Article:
Ombudsperson makes seniors recommendations

Ombudsperson Kim Carter released a 400 plus page report on her office’s three-year investigation into the care of seniors in B.C.

  • Feb. 16, 2012 3:00 p.m.

Ombudsperson Kim Carter released a 400 plus page report on her office’s three-year investigation into the care of seniors in British Columbia on Tuesday.

The Best of Care: Getting it Right for Seniors in British Columbia (Part 2) is a comprehensive and in depth investigation that makes 143 findings and 176 recommendations. The recommendations are designed to improve home and community care, home support, assisted living and residential care services for seniors.

“Our report focuses on key areas where significant changes should be made with many recommendations that can be implemented quickly,” Carter says. “We need to provide a renewed commitment to some of the most deserving and vulnerable members of our communities; a commitment that focuses on their needs, listens to their concerns and respects their choices.”

The report makes specific recommendations to the Ministry of Health and the five regional health authorities. These recommendations include:

•    Providing clear information to seniors and their families; tracking key home and community care data and reporting it publicly in an annual home and community care report.

•  Supporting seniors and families in navigating the home and community care system.

•  Protecting seniors through consistent reporting and tracking of abuse and neglect.

• Protecting those who complain in good faith about home and community care services from any adverse consequences for doing so.

• Assisting seniors to continue to live at home by assessing the adequacy of current home support programs and analyzing the benefits and costs of expansion.

• Ensuring objective and enforceable standards of care for home support services.

•  Ensuring fair and equal treatment by immediately making certain that no seniors in assisted living are charged for services and benefits that are included in the assessed client rate.

•    Establishing an active inspection, monitoring and enforcement program in assisted living residences.

• Ensuring equal treatment, benefits and protection of seniors in residential care by establishing one legislative framework that applies to all residential care facilities.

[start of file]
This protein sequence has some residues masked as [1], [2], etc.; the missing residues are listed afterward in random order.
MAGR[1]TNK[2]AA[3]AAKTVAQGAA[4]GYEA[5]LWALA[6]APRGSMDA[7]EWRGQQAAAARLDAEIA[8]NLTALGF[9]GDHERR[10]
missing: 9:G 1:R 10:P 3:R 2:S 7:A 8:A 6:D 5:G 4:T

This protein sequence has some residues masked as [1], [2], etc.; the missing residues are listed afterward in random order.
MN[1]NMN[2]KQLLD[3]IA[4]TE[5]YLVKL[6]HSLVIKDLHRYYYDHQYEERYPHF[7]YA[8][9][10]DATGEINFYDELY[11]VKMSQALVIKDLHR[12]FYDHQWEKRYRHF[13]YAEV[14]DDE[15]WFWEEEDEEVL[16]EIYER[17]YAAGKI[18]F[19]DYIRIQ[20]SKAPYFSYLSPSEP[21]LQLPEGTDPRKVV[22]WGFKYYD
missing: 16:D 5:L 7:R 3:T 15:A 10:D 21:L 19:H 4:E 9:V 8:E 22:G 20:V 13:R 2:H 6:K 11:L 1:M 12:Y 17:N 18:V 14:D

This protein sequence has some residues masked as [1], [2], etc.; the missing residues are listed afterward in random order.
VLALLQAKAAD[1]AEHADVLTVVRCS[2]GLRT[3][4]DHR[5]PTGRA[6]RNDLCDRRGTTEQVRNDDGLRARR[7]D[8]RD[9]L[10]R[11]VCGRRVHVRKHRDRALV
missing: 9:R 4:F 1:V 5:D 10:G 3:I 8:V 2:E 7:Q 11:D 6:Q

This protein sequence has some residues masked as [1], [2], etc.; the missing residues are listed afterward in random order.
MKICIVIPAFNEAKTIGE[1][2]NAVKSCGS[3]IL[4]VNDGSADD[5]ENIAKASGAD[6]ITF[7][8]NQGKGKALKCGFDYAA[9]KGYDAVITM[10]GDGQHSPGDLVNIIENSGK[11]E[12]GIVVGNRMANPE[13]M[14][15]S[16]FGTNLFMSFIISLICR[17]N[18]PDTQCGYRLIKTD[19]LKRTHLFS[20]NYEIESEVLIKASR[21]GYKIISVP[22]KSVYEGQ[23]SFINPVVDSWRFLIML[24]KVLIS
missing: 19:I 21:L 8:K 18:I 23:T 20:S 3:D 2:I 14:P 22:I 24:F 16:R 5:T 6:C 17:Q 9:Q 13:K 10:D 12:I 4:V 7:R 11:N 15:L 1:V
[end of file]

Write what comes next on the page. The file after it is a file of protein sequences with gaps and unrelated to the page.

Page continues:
•  Ensuring fair treatment by not charging fees to seniors involuntarily detained in residential care under the Mental Health Act.

•  Ensuring objective and enforceable standards of care for seniors in residential care.

• Enhancing dementia and end-of-life care services in residential care.

During the investigation, the Carter found that the Ministry of Health has not made sure that seniors and their families have access to adequate assistance and support to navigate the complex home and community care system; has not analyzed whether the home support program is meeting its goal of assisting seniors to live in their own homes as long as it is practical; and that it is ineffective and inadequate for the Ministry of Health to rely on responding to complaints and serious incident reports as its main form of oversight for assisted living.

Carter also found that the Ministry of Health’s decision to maintain two separate legislative frameworks for residential care has resulted in unfair differences in the care and services seniors receive and the fees they pay.

“Our goal is for there to be consistent, province-wide standards and processes that treat seniors across B.C. in a fair and equitable manner,” Carter adds.

While the health authorities have responded to some of the recommendations in the report, the majority of the ombudsperson’s recommendations are currently being considered by the Ministry of Health. The ombudsperson will monitor progress that is made on the recommendations and report the results through the office’s website.

Carter launched her systemic investigation into seniors’ care issues in 2008. Part 1 of the Ombudsperson’s report, The Best of Care: Getting it Right for Seniors in British Columbia (Part 1) was released in December, 2009.

It contained 10 recommendations that focused exclusively on issues affecting seniors in residential care.

The Best of Care: Getting it Right for Seniors in British Columbia (Part 2) is available at www.bcombudsperson.ca.

Also released are two additional investigation reports related to seniors’ care issues. Both reports and news releases can be found at www.bcombudsperson.ca.

Williams Lake Tribune

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